Is the villain loose enough to stack off another 51c of his remaining $1.13 if a club comes, and he holds less than a flush?
If he is, then just on the strength of the flush draw you are probably getting just about the right implied odds price to call.
If he isn't, then you have to re-assess the amount of improvement that T coming represents for you...

AT MOST, the T coming "adds" 5 live outs to your 9 flush outs (2 non club Ts, and the 3 Aces).
BUT...

If the villain holds an AJ, your A outs are "dead" to you.
Even though the results show this was the hand he held, we do not know that when we make our "discount" for the A outs.
We DO know there is a chance of it though, so we'd probably discount our 3 As outs to be "worth" around 2.25 outs for us.

There is also a chance the villain hit a 2nd pair (or a straight) on that T because it completed a possible straight he that didn't slow his betting at all.
the chance of that might be somewhat small, so we could probably discount our 2 Ts to be worth about 1.8 outs for us.

Up to this point, we have been giving ourselves full value for all 9 clubs as outs, but if the villain holds a set or 2 pair, the 5c or Tc might make him a boat and cost us a lot with our A high flush. this means we should also discount our 9 flush outs somewhat, and call them worth aobut 8.1 outs for us.

Adding all that up, we can guess the out value we now have is: 8.1+ 1.8 + 2.25 = 12.15 "live outs" out of our maximum of 14 possible outs.

12.15 / 46 = 26.4% chance to improve.
This means we need POT ODDS of 2.78 to 1 to break even on a call here.
With only 2.35 to 1 pot odds, we still need to have "extra value" from a villain bet or call to want to continue here.
The "extra outs", even after our discounting for "dirty out" potential, leaves us needing to win only a pot of 81c (without factoring our 29c turn call) to break even.
We'd need just 13c to be bet or called by the villain to break even, since we "improved" with the T on the turn.

If we CALL the turn bet, the pot grows to 97c.
Even if the villain CHECKS the river, we can probably expect we will get AT LEAST 13c of value in on the river if we do improve; he'd all but be FORCED to making a "crying call" for that minimal amount if we bet it.

With the villain having $1.13 behind if he CHECKS the river though, we cannot really bet JUST 13c and expect a call.
That would leave him $1 he could force us to CALL into a pot of $1.10 + $1 = $2.10.

If we spike just an A are we really confident he does not have a better Aces up hand or a set?
If we spike a T do we really want to run the risk of making a call and running into a boat?

With 2.1 to 1 on a call of a jam, we'd need to be "right" that he was triyng a bluff about 32.3% of the time to call...
I'd really prefer to make a river "value bet" more along the line of about 30c or so into the 97c pot if I improve, so that if he does jam, my decision to call will be far easier.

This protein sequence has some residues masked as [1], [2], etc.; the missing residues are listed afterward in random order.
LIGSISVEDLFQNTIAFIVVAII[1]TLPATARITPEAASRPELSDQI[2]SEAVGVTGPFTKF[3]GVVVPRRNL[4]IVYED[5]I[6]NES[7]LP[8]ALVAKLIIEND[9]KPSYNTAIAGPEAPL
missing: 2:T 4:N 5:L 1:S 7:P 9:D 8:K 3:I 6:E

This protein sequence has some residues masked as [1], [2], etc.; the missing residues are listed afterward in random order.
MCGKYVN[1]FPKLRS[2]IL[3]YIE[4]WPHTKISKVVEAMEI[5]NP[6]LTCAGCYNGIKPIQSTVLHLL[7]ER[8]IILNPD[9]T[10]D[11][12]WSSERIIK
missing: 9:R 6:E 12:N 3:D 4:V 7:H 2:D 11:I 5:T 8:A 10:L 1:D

What all this means is:

I am almost NEVER RAISING this turn.

This is because versus the loosest and most aggressive opponents, even if my hand is the best now I do not have enough value to call a re-raise, so I would not want to re-open the betting to that possibility. Against the TIGHTEST opponents, I am probably well behind after they've bet 2 streets (and called a pre flop raise), so I am not going to want to put more value in for them in case I miss my outs; they stand to pay me enough "extra" value on the river if I suck out to not need a rush of that value in on a marginal 2nd pair hand.


I am ONLY going to call if I feel that I will get paid at least 30c MORE (either form a bet or a check/call by the villain) on the river if I improve.
If not I am folding.

Based on the improvement I have, and the fact the pot has grown pretty significantly, I think I'd lean SLIGHTLY towards a call here...

...barely.

Quote:
Originally Posted by Lop The Flop View Post
(Q3) Should I call or raise villain all-in on the river?
Depends... (you sensing a theme yet?)

How likely is the villain to play a set this way?
How likely is he to be 3 barrel bluffing the whole way?

Fact is, that T represents pretty good improvement to you, albeit not as much as a crad like the 8c would have.

Do you notice the bet sizing on the river?
The villain had started by betting right aobut half pot on the flop...
He then up'ped it to almost 3/4ths pot on the turn...
Then he fires just under 1/3rd pot on the river...strong/strong/weak...WHY?

A lot of folks will not do that with a set only AFTER making the boat (although it is possible), so that much smaller bet size means the villain does NOT have the boat as often as a more standard half pot bet might mean.
A set in an of itself is a strong enough hand that someone would feel little "need" to bet 75% pot on the turn, right?
This means you may well be clear to value raise more often with your trip Ts.

Without MORE info here about this villain's specific bet sizing tendencies, I think I'd REALLY lean toward a min raise of that 30c river bet.
Consider...

Since we have lessened the chance the villain holds a better hand than ours (or else why wouldn't he bet the river more confidently?), but we still we see a bet on the river, we can probably expect the villain has SOME value in his hand, right?

Since we improved to trips, the only hands we cannot beat now are sets (which have become boats), and a J high straight.
We out kick any lesser T with our Ace, right?

I do not think we'd do ourself any service by JAMMING over the villain's 30c river bet, since that might be the signal he was hoping for from us with his 30c river bet, and we'd see a FOLD by worse hands and only get called by better hands, right?

But what is we MIN RAISED, and made it 60c to go?